I can tell from their email which potential client is which.
I do the hard work in the marketing stage, so that I’d have less work to do in the sales stage.
The sales process starts once the prospective client contacts you directly. Everything before that point was marketing:
- Personal referral from a past client? Marketing.
- They saw your social media post and decided to get in touch? Marketing.
- They land on your website because they’ve searched for a keyword related to your services? Marketing.
- They respond to your newsletter campaign after having been subscribed for a year? Marketing.
The impact that the marketing had on their decision to contact you is directly proportional to how enthusiastic they are about working with you.
If your previous client told them outright you’re one of the best in the industry, they’ll be highly motivated to work with you specifically.
If your sales page and blog sounded like you can read their mind and your services are perfectly tailored to their needs, they’ll also be highly motivated to work with you.
But if the impact of marketing was not so strong and they’ve got a list of consultancies they want to get proposals from, they’re clearly not that enthusiastic. Trying to persuade them to work with you may be a waste of energy.
My “no sale” conversation.
Sales coaches (yes there is such a thing) will tell you all about presenting your offer, handling objections, and closing the sale. They’ll share a script you can customize to steer the conversation, and encourage you to get the client to commit while they’re on the call with you.
I do the exact opposite:
- I assume the client knows what I offer because they’ve already told me they need my services. I answer their questions, but I’m not doing most of the talking.
- I ask many pointed questions and let them talk about their project as much as they want.
- I’m not persuading anyone to accept my price or terms of service if they’re unconvinced they truly want it. If they’re concerned about something I’m happy to talk about it and ease their worries (for example my one logo design concept approach that some clients are skeptical about). But I’m not interested in overcoming all of their objections, because I trust them to decide what’s best for them.
- I thank the client for their time, and promise to get back to them with a proposal within 1–2 days. There is no “closing” conversation, or any kind of implied commitment.
- They have all the time in the world to decide whether they’ll accept my proposal or not, with the understanding that they may not get the first available spot in my calendar if another client books me before they do.
The proposal is just a formality.
The proposal itself outlines how much my services cost and how long it will take to deliver them. The only remaining questions are whether the client can afford it, and whether my timeline fits into any deadlines they have.
If they’re OK with the budget and timeline, they’re sold. I don’t have to do anything else. There’s no pressure at all.
The only scarcity I need to acknowledge is that of my time, so if they’re in a hurry, they need to act fast. But if they’re not in a hurry, I won’t rush them.
By the way, one prospect declined my offer because they supposedly couldn’t work with my timeline—they needed the logo completed sooner. When I checked their website a year later to see what kind of logo they ended up with, they still had the old one up, so… It’s more likely they didn’t like my fee, but didn’t want to say it. It’s good to keep in mind that clients sometimes don’t tell the full truth, but it doesn’t matter because I’m not in the business of chasing clients.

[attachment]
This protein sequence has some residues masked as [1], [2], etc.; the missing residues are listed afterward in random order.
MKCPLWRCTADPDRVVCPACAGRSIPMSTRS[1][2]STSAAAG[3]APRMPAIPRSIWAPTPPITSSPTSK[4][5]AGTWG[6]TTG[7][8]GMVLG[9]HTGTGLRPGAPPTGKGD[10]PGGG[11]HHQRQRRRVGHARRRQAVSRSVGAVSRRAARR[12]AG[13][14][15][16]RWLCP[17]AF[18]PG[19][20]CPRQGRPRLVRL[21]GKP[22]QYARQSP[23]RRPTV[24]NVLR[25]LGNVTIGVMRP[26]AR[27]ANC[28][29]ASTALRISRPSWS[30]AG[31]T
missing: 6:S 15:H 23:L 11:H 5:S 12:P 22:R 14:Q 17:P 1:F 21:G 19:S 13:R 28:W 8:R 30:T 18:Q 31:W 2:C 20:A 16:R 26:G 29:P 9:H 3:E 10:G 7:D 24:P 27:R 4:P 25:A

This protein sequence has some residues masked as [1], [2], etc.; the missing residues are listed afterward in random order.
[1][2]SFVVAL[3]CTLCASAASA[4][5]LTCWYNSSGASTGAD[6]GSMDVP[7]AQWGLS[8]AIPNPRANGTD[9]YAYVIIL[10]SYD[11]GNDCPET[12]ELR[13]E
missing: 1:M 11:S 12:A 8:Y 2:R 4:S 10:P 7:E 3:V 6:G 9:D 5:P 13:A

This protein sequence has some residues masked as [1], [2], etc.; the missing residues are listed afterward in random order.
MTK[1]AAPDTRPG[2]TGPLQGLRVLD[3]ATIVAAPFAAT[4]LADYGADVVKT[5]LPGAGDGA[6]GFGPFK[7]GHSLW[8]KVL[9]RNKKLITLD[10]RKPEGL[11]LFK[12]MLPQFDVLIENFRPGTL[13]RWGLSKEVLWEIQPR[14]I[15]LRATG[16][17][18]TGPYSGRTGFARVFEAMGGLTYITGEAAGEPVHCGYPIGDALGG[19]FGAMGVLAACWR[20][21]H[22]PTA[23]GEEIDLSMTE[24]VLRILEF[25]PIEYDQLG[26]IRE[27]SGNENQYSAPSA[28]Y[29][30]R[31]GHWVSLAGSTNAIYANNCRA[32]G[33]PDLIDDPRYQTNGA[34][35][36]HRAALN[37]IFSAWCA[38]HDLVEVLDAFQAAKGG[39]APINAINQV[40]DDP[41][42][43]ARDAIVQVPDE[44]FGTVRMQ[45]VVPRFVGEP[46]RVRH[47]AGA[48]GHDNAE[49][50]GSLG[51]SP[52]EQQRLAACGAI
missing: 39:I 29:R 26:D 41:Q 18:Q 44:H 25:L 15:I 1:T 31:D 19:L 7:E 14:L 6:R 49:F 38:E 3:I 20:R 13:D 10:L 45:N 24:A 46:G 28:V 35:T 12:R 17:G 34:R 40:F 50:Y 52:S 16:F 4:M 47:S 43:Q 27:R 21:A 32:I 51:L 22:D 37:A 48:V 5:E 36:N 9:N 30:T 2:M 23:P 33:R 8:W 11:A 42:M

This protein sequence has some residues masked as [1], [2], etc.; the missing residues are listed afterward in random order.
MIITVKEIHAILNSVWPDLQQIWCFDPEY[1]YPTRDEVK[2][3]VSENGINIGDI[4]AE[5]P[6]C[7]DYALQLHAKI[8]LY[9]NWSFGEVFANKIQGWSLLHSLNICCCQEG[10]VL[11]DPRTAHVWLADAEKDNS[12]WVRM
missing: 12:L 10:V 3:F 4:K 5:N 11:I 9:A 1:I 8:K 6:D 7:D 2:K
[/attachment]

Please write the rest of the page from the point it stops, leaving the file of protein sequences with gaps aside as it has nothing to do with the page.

Need some ideas how to respond to clients’ objections about your price, and other challenging stuff that pops up in sales conversations? Check out my post How to tactfully answer awkward client questions.
If you’re putting too much pressure on initial conversations with clients, perhaps you’re neglecting some opportunities to pave the way.
If you’re having trouble selling your creative services, it’s probably not due to something you’re doing “wrong” during your sales conversation, or what your proposals look like, or your pricing. It’s because of the things that come before that: how you attract prospective clients into your world, and how you present your past work and skills.
It’s not easy or fast, but I’d rather work on that than any Jedi mind tricks.
Here’s what you can do:
- Demonstrate your expertise through online and in-person avenues.
- Create a public portfolio or case study archive of past projects.
- Explain how your process works and the benefits of your approach.
- Collect client testimonials and publish them on your services page, and along with the corresponding portfolio/case study entries.
- Create text, image, video, or audio content that shows your point of view and personality, so potential clients can get to know you.
- Create a cohesive and authentic brand that stands out from others who offer the same services.
Yes, it’s a lot of work. But once you’ve done it, you’ll keep reaping the benefits for years to come. If you need even more help with this, my client Sarah Santacroce wrote a great book “Selling Like We’re Human” that explains how to sell to your ideal clients in a totally normal & chill way, no Jedi mind tricks required. Check it out on her website.
About Nela Dunato
Artist, brand designer, teacher, and writer. Author of the book “The Human Centered Brand”. Owner of a boutique branding & design consultancy that helps experienced service-based businesses impress their dream clients.
On this blog I write about art, design, creativity, business, productivity and marketing, and share my creative process and tips. Read more about me...